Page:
0.020). In the adjusted CEA, the total cost for the MMHU was lower by -£149 (95% CI: -298,
4), with QALYs gained difference equal to 0.001 (95% CI: -0.006, 0.008), and a 58% probability
of the MMHU being dominant (cost-saving with QALY benefit) and a 94% probability of
costeffectiveness (at a £20,000/QALY threshold). The probability of the MMHU being cost-saving
with QALY loss (SW quadrant) was 39% (Tables 2 and 3, Figs 1 and 2).
Probability of cost-effectiveness for £20,000 WTP threshold in relation to WTA/WTP ratio
is presented in Fig 3 (full-sample). It is shown that this probability goes down from 94%
(WTA/WTP ratio equal to 1, as assumed in Fig 2 for the full-sample CEAC) to 86% for the
ratio equal to 2, to 73% for the ratio equal to 5, approaching 59% for the infinite ratio (infinite
WTA threshold—interpreted as non-acceptance of QALY loss for any amount of money
Complete-case cost-effectiveness analysis
In the subgroup of 209 (MMHU: 109) patients with complete QALY and resource-use data,
including 49 (MMHU: 24) patients dead at follow up, comparing MMHU to standard care,
the total cost was non-significantly lower (-£402, 95% CI: -2227, 1297) and the difference in
QALYs gained was non-significant (0.007, 95% CI: -0.013, 0.027). In the adjusted CEA, the
total cost for MMHU was lower (-£206, 95% CI: -591, 153) with no QALYs gained difference
(0.000, 95% CI: -0.011, 0.011) and a 47% probability of the MMHU being dominant, and a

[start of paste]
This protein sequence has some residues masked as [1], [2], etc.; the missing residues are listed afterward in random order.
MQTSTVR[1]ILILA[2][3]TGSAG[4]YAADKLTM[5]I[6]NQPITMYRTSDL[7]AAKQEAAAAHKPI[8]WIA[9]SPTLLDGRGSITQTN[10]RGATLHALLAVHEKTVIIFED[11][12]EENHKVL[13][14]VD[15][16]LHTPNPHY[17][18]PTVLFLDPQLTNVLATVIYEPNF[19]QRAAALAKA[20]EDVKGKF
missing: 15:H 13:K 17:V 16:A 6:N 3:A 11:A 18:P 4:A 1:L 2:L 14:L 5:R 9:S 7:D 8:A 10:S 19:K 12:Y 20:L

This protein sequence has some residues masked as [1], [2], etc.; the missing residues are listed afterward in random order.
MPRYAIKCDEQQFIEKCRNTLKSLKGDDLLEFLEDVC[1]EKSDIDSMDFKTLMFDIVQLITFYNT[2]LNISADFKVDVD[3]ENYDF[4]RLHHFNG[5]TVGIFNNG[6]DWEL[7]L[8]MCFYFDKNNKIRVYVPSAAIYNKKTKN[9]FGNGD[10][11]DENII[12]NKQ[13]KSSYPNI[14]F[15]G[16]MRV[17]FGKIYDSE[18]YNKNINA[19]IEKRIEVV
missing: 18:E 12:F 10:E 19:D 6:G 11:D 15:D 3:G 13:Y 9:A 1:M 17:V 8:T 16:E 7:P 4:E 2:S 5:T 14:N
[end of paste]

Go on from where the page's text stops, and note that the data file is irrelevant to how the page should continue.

81% probability of cost-effectiveness (at a £20,000/QALY threshold). The probability of the
MMHU being cost-saving with QALY loss (SW quadrant) was 40%. (Table 4, Figs 2 and 4)
Probability of cost-effectiveness for £20,000 WTP threshold in relation to WTA/WTP ratio
is presented in Fig 3 (complete-case). This probability goes down from 81% (WTA/WTP ratio
equal to 1, as assumed in Fig 2 for the complete-case CEAC) to 74% for ratio equal to 2, to 63%
for ratio equal to 5, approaching 48% for infinite ratio (infinite WTA threshold). (Fig 3)
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MMHU (309 patients) Standard carea(290 patients) Incremental cost / QALYs gained
aGeriatric ward (204 patients) and general ward (86 patients).
bPrimary care cost and QALY imputed using Multiple imputation by chained equation (MICE). Multiple imputation model applying predictive mean
matching (pmm) for costs and utilities, and ordered logit (ologit) for Barthel ADL scores, DEMQOL, and NPI; 100 imputations generated.
cHealthcare (inpatient, day-case, outpatient, EMAS, MHT, critical care, primary care) and social care cost.
dAdjusted by age, sex, utility and permanent care home residence at baseline, and one year pre-admission healthcare cost care cost. A GLM model
(family–gamma, link–log) was applied, as it was found to be optimal upon diagnostic procedure on each imputation (the worst test results across
imputations were: Park test for gamma family, p-value = 0.05, Pregibon link test, p-value = 0.36, Hosmer-Lemeshow test, p-value = 0.11).